The relationship between children's illustrators and authors is really important. Based in Cyprus, Abi works with authors from all over the world and has to achieve the unity of purpose needed via email. "Some authors have very specific ideas about their characters, others are more interested in seeing what I visualise after reading their test," she says. But al the authors she's worked with have been helpful: "John Betts (who wrote Nemnem And The Giant) provided me with aerial photos of Malta and went to photograph one site so I could get the background right."
Digital Artist Issue 11th, page 36

With that being said, below is one of the three pictures shown on her website regarding such a project. Blogger is being a retard on picture sizing so here's a direct link for the rest:

Tuesday, 28 September 2010

Exclusive glimpse at Film Props

Pretty soon I will be posting some shots of drawings that my friend and colleague, Ruth Ancilleri designed as props for the film Agora when she worked as a junior drafts person. Very excited :)

Thursday, 23 September 2010

After Effects Formats, Presets and Codecs

I've wasted a lot of time changing render settings in After Effects; here's hoping you won't! (First presented during Interactive Media Lecture - Animation Techniques)After Effects Formats and presets
View more presentations from Moira Zahra.

Wednesday, 15 September 2010

Jen Stark

You know how it happens, first you're on Digg looking at some article on the strongest colours in the world, then you're directed to where you stumble upon an article on someone called "Jen Stark". So then I do a few googles and suddenly I'm in love with her work, check it out:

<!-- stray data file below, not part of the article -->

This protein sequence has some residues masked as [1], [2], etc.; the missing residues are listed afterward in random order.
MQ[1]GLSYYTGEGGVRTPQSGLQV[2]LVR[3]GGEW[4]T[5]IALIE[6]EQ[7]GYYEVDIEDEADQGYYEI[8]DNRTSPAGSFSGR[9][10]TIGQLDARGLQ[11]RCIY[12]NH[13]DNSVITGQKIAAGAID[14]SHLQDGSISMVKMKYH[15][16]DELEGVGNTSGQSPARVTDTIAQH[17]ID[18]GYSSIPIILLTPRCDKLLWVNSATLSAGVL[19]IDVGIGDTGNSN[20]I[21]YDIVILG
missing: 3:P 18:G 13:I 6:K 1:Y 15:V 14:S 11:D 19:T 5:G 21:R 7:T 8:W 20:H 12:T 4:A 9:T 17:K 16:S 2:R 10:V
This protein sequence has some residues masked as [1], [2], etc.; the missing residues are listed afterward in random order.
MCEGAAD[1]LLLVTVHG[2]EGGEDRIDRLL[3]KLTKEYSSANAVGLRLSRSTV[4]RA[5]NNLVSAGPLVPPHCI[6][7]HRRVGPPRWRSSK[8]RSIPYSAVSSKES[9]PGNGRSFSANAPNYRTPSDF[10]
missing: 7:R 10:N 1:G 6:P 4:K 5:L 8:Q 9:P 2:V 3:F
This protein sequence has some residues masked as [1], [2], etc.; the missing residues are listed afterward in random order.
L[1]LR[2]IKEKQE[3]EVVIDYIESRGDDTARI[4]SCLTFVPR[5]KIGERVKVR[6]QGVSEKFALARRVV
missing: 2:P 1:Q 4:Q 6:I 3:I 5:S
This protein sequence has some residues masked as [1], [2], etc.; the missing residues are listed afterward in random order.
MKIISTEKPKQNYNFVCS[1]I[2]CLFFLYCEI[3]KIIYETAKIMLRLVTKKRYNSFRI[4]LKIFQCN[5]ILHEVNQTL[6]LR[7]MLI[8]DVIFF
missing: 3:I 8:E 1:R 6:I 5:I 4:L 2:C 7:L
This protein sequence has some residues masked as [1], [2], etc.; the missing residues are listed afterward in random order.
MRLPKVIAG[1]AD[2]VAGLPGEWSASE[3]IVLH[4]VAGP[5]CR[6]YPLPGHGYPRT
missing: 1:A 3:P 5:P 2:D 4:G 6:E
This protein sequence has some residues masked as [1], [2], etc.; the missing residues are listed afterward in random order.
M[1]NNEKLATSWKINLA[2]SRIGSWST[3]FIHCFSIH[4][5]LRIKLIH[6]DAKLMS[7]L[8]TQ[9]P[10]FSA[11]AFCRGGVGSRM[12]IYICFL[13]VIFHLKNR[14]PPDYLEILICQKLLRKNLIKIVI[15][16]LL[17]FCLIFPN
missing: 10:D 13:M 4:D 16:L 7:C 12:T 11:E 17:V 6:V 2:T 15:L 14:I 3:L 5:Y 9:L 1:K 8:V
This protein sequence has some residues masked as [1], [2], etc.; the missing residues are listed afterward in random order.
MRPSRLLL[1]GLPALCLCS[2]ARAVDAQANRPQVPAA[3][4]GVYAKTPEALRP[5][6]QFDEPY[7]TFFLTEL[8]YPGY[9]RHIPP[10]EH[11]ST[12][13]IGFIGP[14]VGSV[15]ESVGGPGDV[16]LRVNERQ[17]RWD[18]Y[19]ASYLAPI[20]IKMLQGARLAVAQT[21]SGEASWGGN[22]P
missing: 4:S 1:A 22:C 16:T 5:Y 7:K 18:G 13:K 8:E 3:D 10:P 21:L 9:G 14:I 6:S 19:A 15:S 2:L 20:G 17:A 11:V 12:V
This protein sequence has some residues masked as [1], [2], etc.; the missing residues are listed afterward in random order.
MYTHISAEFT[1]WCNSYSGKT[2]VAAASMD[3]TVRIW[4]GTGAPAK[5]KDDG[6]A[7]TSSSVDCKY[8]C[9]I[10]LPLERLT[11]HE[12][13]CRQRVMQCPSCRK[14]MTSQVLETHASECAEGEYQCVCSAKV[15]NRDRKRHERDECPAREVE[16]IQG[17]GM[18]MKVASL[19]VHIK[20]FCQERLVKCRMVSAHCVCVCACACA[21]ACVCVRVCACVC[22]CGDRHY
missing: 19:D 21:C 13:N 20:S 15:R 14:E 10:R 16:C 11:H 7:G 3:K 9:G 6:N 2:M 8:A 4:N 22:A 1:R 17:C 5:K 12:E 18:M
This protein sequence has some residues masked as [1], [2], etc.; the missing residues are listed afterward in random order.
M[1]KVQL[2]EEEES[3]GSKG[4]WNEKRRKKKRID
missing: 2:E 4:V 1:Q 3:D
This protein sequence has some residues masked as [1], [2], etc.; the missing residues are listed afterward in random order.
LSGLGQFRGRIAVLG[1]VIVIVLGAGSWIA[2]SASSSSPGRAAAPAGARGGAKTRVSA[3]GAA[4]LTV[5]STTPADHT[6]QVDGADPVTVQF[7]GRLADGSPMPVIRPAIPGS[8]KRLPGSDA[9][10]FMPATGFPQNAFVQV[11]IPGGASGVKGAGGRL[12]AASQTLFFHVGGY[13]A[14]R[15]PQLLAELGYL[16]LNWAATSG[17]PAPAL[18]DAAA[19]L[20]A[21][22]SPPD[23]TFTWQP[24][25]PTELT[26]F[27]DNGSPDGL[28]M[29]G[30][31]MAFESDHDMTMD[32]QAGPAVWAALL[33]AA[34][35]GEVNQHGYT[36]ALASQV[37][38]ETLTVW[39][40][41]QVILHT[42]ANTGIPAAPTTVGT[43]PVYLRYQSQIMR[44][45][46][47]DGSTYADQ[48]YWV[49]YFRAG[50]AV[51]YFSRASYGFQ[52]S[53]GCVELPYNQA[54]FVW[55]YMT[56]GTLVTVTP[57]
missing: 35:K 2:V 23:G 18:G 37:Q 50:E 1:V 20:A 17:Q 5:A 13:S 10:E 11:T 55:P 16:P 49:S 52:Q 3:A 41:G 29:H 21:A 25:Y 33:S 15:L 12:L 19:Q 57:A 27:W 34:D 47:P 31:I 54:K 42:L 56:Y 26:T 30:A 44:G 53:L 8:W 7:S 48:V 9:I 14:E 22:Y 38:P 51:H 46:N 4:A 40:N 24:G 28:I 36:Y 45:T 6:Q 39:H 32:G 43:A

More 3D

This time from one of my ex-students, Daniel Spagnol.

And check out this water render

Thursday, 9 September 2010

3D Food

So I'm not much of a 3D kinda person, in fact I have been fighting 3D for a long time. I used 3D Studio Max at MCAST, then Maya at UKC where I even went as far as to model a whole realistic looking character and painfully  creating a UV map for it! So now I got this Cinema 4D software which has so far been the easiest out of the 3 I have tested.

Have now had intense training thanks to my employers and I can now honestly say I love 3D. The great thing about 3D is that you can create abstract visuals and control lighting, shadows and cameras in such a flexible way. These can then be incorporated with other graphic elements such as posters and illustrations; gotta love mixed media. I might be posting some easy Cinema 4D tutorials here soon.

Here are a couple of my test newbie renders that I did during my training:

The Lonesome teacup with an expensive looking teabag
Terracotta biscuits? Yes please!

Cakes, tables, lathes, splines, architecture materials that look like food

Capsules and Arrays make beautiful Jello

Volumetric lighting, just can't get enough, and some cloth introduced

Global Illumination and Depth of Field.. and now the modelling is starting to look crappy :)

Anyone hungry yet?

Wednesday, 1 September 2010

Back to Work

Electronic Sketchbook might be slightly on halt in the coming days since I will be writing up some new Units - back to work! Would love to post some student work here in the coming months as I'm planning some exciting projects..
Other contributors to E.S will hopefully post something in their own time although they will also be busy getting ready for one more year of graphics/fine arts.

In the meantime, have a look at these 16 Classic Movie Posters

"Pumping Iron is a 1977 documentary film about the run-up to the 1975 Mr. Olympia bodybuilding competition. The film focuses on Arnold Schwarzenegger and his competitors, Lou Ferrigno and Franco Columbu. The documentary was co-directed by Robert Fiore and George Butler. It was based on the book of the same name by Charles Gaines and George Butler (Simon and Schuster, 1974)."